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Fix a sagging deck



How can I deal with my sagging deck? It's built on concrete deck blocks. The problem was pointed out to me during a home inspection five years ago and it has gotten worse since then. Cost is an issue, but I'd like to get the deck brought back to level permanently, if possible.–Paul Lovie, New Glasgow, Ont.

Sagging deck foundations are common because many deck builders take chances using foundation blocks that simply sit on top of the soil. In your case, the gamble backfired. On other kinds of soil, it might have been satisfactory.

The first thing you need to decide is how cheap you’d like the fix to be. As long as the wooden structure is sound, a sagging deck with an above-ground foundation-block system can be brought back to level fairly easily by simply jacking up the structure immediately be- side each settled post, adding patio slabs or pressure-treated wood spacers beneath the foundation block, then easing the structure back down and checking for level. You’ll probably have to make several attempts before you get the deck orientation just right. The weights involved with a deck aren’t large, so a tire jack will probably be more than strong enough to do the job. If the sagging is more than 6″ or so, and if it extends across several posts, then two or three jacks might be necessary to raise the area without putting too much stress on the structure.

While jacking and shimming will get the job done, they won’t solve the underlying problem with soil conditions. Over time, your newly levelled deck will probably sink slowly. To eliminate the problem once and for all, you’ll need to install the kind of permanent foundation that should have been used in the first place. Depending on how high your deck is off the ground, that could be difficult or not too hard. The higher your deck is, the easier it’s going to be to get under there and dig a hole for the 6″- or 8″-diameter cardboard tubes that you’ll fill with concrete. Don’t attempt this option unless you’re willing to dig below the frost line (that’s 36″ to 48″ deep in many parts of Canada).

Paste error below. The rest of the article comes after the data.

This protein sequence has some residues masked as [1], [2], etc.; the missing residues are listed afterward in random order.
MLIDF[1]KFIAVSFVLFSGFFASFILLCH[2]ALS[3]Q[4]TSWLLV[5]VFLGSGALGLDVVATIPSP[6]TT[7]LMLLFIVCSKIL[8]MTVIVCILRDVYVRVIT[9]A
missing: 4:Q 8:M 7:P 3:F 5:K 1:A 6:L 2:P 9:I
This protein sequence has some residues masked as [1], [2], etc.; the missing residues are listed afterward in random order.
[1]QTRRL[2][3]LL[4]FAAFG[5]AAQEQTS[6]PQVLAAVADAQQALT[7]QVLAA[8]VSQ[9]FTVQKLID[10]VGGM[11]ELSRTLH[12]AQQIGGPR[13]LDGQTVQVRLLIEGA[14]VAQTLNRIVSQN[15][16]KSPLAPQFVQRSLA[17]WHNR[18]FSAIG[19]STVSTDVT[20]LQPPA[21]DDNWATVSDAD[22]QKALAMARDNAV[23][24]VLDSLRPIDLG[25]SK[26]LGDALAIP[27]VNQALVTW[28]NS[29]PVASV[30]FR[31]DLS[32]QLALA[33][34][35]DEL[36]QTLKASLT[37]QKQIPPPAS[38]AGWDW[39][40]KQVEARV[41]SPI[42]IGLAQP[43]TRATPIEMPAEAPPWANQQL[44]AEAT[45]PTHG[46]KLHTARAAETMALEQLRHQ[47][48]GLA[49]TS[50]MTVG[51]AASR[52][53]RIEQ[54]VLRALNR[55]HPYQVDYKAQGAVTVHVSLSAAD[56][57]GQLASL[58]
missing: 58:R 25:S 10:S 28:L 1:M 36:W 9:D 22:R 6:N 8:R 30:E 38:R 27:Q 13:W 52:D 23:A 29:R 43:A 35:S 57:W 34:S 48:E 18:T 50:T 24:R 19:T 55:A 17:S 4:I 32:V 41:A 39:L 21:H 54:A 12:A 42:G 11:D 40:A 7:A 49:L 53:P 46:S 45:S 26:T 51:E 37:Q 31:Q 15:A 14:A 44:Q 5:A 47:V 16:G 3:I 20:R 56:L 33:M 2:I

The first step in building a permanent foundation involves removing the sagging posts and installing temporary supports on each side of the old post locations while you work. And the best tool for this job is a reciprocating saw, although you probably won’t be cutting wood. Fit the saw with the longest hacksaw blade you can find, then sneak in between boards, posts and braces to slice the nails or screws that hold everything together. The parts you need to remove will simply fall apart undamaged. You can reuse the wood again later after building the concrete-pier foundation.

Steve Maxwell

Steve Maxwell lives on Manitoulin Island, Ontario and has worked remotely as technical editor of Canadian Home Workshop since 1990. He uses his experience as a cabinetmaker, carpenter and stonemason to prepare projects for the magazine, to write stories of his own, and to test and review products and tools in his workshop. Steve has a readership of about 2 million people across Canada and the US, and takes photos and creates videos to accompany his work.

When Steve’s not working with words, wood and stone, he likes to spend time gardening, cutting firewood, and showing his five kids how to make things.


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Nov. 29, 2013

3:13 pm

Paul here. I rebuilt my deck last year (2012) and min code in Ontario is 4' deep X 8" wide cylinder with a bell footing on the bottom. I used the bigfoot system, which works well. It is not cheap but my deck is better supported than my house.

regards Paul


Nov. 29, 2011

12:35 pm

Putting in a "permanent" pier footing may require a building permit, and possibly raise your taxeable evaluation. Possibly why it was not done in the first place; apart from the increased labour. Worth a phone call to City Hall.

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